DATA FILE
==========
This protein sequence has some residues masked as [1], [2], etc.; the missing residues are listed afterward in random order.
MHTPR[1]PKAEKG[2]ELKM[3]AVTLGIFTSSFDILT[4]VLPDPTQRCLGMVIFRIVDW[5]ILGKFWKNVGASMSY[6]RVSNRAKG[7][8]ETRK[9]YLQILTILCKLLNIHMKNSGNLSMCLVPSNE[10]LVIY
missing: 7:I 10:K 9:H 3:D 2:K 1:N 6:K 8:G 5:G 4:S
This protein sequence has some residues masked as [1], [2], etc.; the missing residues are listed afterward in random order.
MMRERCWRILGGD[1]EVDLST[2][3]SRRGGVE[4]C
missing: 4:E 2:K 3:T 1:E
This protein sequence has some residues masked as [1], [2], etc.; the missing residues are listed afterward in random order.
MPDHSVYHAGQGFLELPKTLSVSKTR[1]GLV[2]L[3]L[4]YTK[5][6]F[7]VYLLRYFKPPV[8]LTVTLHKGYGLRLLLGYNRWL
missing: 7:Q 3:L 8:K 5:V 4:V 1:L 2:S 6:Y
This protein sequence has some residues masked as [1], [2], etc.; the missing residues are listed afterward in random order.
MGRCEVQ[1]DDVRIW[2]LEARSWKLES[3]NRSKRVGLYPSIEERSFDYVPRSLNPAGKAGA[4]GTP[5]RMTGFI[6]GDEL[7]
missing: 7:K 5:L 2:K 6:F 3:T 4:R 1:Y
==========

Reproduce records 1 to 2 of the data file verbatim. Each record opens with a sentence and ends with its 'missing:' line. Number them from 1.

This protein sequence has some residues masked as [1], [2], etc.; the missing residues are listed afterward in random order.
MHTPR[1]PKAEKG[2]ELKM[3]AVTLGIFTSSFDILT[4]VLPDPTQRCLGMVIFRIVDW[5]ILGKFWKNVGASMSY[6]RVSNRAKG[7][8]ETRK[9]YLQILTILCKLLNIHMKNSGNLSMCLVPSNE[10]LVIY
missing: 7:I 10:K 9:H 3:D 2:K 1:N 6:K 8:G 5:G 4:S
This protein sequence has some residues masked as [1], [2], etc.; the missing residues are listed afterward in random order.
MMRERCWRILGGD[1]EVDLST[2][3]SRRGGVE[4]C
missing: 4:E 2:K 3:T 1:E